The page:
News in Brief
Let’s Grow Resource Center Established
Having awarded five rounds of grants in the past three years, the Let’s Grow Program of the American Sheep Industry Association has developed a vast resource of research and information that will prove beneficial to sheep producers around the United States.
“That information is now available in an easy-to-use Let’s Grow Resource Center that was recently developed with information obtained through the grant recipients,” said Let’s Grow Committee Chair and ASI Secretary/Treasurer Susan Shultz of Ohio. “That information can play a vital role in helping sheep producers increase their flock’s productivity and efficiency.”
Information will also be added as available from ongoing grant projects. Visit Sheepusa.org/Resources_LetsGrowResources to view the information.
ASI Requests Data on Lamb in Cold Storage
ASI submitted a letter this spring to the U.S. Department of Agriculture’s National Agriculture Statistics Service requesting more information on the supply of both domestic and foreign lamb in cold storage in the United States.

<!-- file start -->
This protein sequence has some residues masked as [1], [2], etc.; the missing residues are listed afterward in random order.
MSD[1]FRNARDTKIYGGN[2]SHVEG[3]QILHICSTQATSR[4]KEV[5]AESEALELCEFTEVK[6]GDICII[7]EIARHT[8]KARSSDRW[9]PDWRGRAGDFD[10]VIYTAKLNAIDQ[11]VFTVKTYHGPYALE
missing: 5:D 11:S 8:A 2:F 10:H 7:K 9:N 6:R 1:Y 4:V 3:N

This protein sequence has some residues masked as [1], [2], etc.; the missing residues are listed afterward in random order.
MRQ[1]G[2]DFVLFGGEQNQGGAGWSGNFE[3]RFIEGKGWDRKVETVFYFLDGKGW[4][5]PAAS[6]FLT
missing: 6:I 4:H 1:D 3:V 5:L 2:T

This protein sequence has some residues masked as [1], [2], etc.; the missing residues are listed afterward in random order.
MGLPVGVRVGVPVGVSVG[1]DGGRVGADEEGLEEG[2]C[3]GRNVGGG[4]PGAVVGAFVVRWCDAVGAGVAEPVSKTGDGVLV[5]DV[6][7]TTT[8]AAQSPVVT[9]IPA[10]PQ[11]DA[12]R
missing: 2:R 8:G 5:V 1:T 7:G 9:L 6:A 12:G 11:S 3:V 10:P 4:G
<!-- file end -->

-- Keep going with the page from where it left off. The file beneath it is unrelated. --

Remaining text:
“The monthly frozen stocks data reported for lamb is vital information for the lamb industry,” read the letter from ASI President Mike Corn. “As the impact of imported lamb on the marketplace continues to strengthen, there is a greater need for more transparent information on the current supply of imported lamb product in United States cold storage facilities. In particular, ASI requests NASS consider collecting and reporting additional information for the monthly frozen stock data for lamb.”
ASI requested reporting data for the following categories: domestic lamb, domestic shoulder, domestic rack, domestic loin, domestic leg, domestic ground lamb, imported lamb, imported ground lamb, imported shoulder, imported rack, imported loin and imported leg.
“In providing the information above, the United States sheep industry can better assess the current supply of lamb in the marketplace to determine the potential economic impacts on all stakeholders in the lamb production chain,” the letter continued. “In addition, having the above information will provide the United States sheep industry with much needed information for determining the overall health of the domestic lamb market and sheep industry.”
In the letter, ASI praised the information already provided by NASS as invaluable to the industry.
“The United States sheep industry is appreciative of the agency’s efforts over the years in providing data and information relevant to the sheep industry,” Corn wrote.